The TV network refused to an annul
nul annul the question and re-admit Mrs.
Fiori. She has threatened to sue
the program.

,. t 1 Err

puts up vekv .fSr.'?rJ!ii

LITTLE FRONT. HE S GO THIN w UmM
'f' THAT HE 2AN Hlt?B 5EHINt7 A KEEP.
1 -lS tawtHhV)

Which is the right suit to develop
first when you are playing the
hand at a game in no-trump?
Usually your best choice is the
longest suit in the combined hands,
but this isn't always the case, as
today's hand indicates.
West opened the low spade, and
dummy won with the ace. It was
nnu 1111 tn South tn develon one of

the three other suits. Which was

tne correct cnoicer
If South begins with the dia diamonds,
monds, diamonds, the longest suit, East will
take the ace of diamonds and lead;
a spade through : the king-jack.
This permits West to develop his
nuit before South ban establish
nine tricks. South can get two
spades, one heart, one club, and
Jour diamonds for a total of eight
ancksl The defenders take the rest.
Actually, South must begin' nvith
(lie shortest suit in the combined
'handSr-clubs! "At the. second trick
he leads the queen of clubs for a
- finesse, losing to West's king. Even
though the finesse loses, there is
no harm in letting West gain the
lead. A spade continuation would
give South a free finesse, and any
other continuation would merely
he'p declarer.
If West returns a heart, as good
a defense as any, South captures
an honor with the ace of hearts
and knocks out the ace of dia dia-rrwmds.
rrwmds. dia-rrwmds. 1
Now the spade lead comes
through South, but it is too late.
Ci.ith ic in finsitinn to take two

unades. one heart, four diamonds

QUICK ACTION

r.Tl Attn B APTDS. Mich. (UP1

The municipal administrative

aide in the city s complaints ano
information department recently
solved the 209th complaint record recorded
ed recorded hv Ihe bureau. He comrjlained

and two clubs, for a total of nine thnt his job was "getting monoton-

tricks. ous ana soivea u oy quuuiiK.

I 1
1 1 1
r-1 0 r-, P

'mm

mUCCXS AND EM TVSXZ

1 immiun

V 1 'M I --A- ,.:t4.- w 1

It's a Buster!

tt MJCKKILL RLOSSiai

t-17

'Let m itay up another hour or I'll report you for j
income tax evaaion!" I

Faltering Philip
Philip's life ti filled with bruises.
Well-worn ateps and nigs be nsea.
Repairs wonld leate bit borne like new.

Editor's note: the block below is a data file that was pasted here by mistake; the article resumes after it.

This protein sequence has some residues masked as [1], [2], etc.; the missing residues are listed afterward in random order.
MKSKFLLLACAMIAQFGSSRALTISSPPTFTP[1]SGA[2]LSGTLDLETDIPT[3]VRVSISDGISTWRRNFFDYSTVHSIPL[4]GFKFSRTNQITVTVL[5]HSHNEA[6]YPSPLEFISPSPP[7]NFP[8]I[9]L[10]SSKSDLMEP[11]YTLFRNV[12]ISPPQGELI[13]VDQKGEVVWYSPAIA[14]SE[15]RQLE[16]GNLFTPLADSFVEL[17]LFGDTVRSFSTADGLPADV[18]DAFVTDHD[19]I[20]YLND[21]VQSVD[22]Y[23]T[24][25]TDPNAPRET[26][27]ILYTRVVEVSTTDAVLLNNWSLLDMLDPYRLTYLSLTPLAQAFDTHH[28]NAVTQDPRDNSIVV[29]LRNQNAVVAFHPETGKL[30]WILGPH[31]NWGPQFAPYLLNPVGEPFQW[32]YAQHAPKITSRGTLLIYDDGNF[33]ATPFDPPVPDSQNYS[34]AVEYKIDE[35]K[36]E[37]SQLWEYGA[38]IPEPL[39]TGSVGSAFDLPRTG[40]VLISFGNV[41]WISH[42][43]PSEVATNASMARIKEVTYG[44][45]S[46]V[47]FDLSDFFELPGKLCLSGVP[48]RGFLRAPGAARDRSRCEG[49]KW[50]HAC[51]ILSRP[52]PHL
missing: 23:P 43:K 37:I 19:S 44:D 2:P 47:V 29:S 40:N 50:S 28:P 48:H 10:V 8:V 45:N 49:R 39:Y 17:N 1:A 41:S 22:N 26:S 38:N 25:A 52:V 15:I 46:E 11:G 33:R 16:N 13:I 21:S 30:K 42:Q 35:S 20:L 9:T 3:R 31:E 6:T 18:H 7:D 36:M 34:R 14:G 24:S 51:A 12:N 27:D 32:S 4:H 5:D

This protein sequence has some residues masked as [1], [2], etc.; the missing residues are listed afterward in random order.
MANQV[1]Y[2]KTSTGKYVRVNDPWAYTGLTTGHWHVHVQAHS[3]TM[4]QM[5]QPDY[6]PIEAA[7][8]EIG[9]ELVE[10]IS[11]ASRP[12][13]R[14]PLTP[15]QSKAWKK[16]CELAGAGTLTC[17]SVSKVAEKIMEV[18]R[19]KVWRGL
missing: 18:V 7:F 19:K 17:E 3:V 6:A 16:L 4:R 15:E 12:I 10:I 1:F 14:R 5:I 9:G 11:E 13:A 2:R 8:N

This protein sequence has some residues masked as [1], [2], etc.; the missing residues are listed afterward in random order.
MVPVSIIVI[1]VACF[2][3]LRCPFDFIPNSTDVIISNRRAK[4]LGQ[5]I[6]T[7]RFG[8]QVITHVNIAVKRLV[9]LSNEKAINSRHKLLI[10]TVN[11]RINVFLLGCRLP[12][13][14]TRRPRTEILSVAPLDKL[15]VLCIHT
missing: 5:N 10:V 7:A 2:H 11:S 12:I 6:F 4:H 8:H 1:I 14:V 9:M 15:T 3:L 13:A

L Classlfieda. ftut tbe right clue'

IHJE STURV OF MARTHA WAT

inn 1 inmM u 11111 u iTTTT'TTTT

I f UkH HMt L HAVE AM W

! fs9 WmvO0AUyl VW,YE$ M3C.VBBVAOIW5.y B
vS

Confirming It By WILSON SCRUGGS

I

RrAFBAo: hast iaombws Xsmiit! tsuTW il
W.VEWIWIW5.BO5E795 C TvHI'!
"jT" AFiwHoues aso. V Cli' "'
X 6UESS W 5 UTVBV J

JUNe.MOWCAN 1 n. CWPCY J
pO HOMWORJC AMP I V
LISTEN TO WAT BOP 1 HT T
AT THE SAE j

YOUACTNTeNlKtf
tN0U6M TIME TD W6 W6-CLASSICS
CLASSICS W6-CLASSICS 1 DOUBT
IP YOU KNOW THC

DlffgREMCB pc'

opysseyv THINS

Re IMSTAM6E, WAT
WORP OF SIX LETTERS
COiTAIMS SlKVvCRDS
PESIDES ITSELf, WITH

OUT IRANSPOSftlg

. a 1 (i 1 r-rv a

tl TW4 Hit, .., w.TH..t. ,tW 1

mist n.t. a s ror

She's For It

89 AL JTCRMEEB

GEORGE Lv
WASHINGTON A
! V WAS TRULY J I
( h MAN OF r fOJU
HEROIC X
(Jtature.')

1

MILITARY GEMIUS.XI

innn A -tp r- a & i

STAUNCH PATRIOT

AH, PRISCILLA!) SoyTN
WOULDN'T IT ( I'LL J
8E ORAND IF ) VSAY,

..WITH ALL THOSE
HOLIDAYS WE'D J
NEVER WAVEa
TO GO TO j
SCHCC

BLGS BUNNY

Open for Business

Like That.

r
1

v Hw

t. L. I V
T.M 1 U. Pt K
-22 X

A1IXI OOf

Medical Man

Cj T. T. BAMLDI

f jF t'i 1 Oct TJ""-! waj. 'fOfil I OH, I'D HAD A LITTLE "T"" ...WHERE P3
PFTJS MV APETE SAKE, TRAINING, BUT MOSTLYrT MUStAvQU GET I PR1ILLKS
r BEING A DOCTOR!) ON THOSE ( OO AU RIGHT. VOU WO MEOtONE I GAVE .1 BEEN- WAYrVA O'
fiHAA! ITS NO i OLD TEXAS I PERKED J ABOUT r ",TJ1 HT r3
VyONOER HE A COWWKE& tM RCHT.YBElNfi A iGOOD STUfTiyf s v

BOOTS AND EUX BDDDISS

GWe More?

T CD OAS MARTU

iwJiL

VOU 7VHWX J WWWEP

TXAXM

VS TOO...

XVL. ID UXU "TO OM, 1 OWE

UWKT'S THE

tWTTW DTTM

WOO ? r

m. tf v t. r .i oii

WGMT JUST ftS C7ELL GET iETTLtP WAVJD4?.

Bra atoct.TW ywpix come
O0TT 1 EEM VitLVOEt CftW!

LC2?

CAPTAIN fiAll

Knockout

By LESLIE TURNM

(S)n the third
floor pr.keu.

Z7

youu FEEL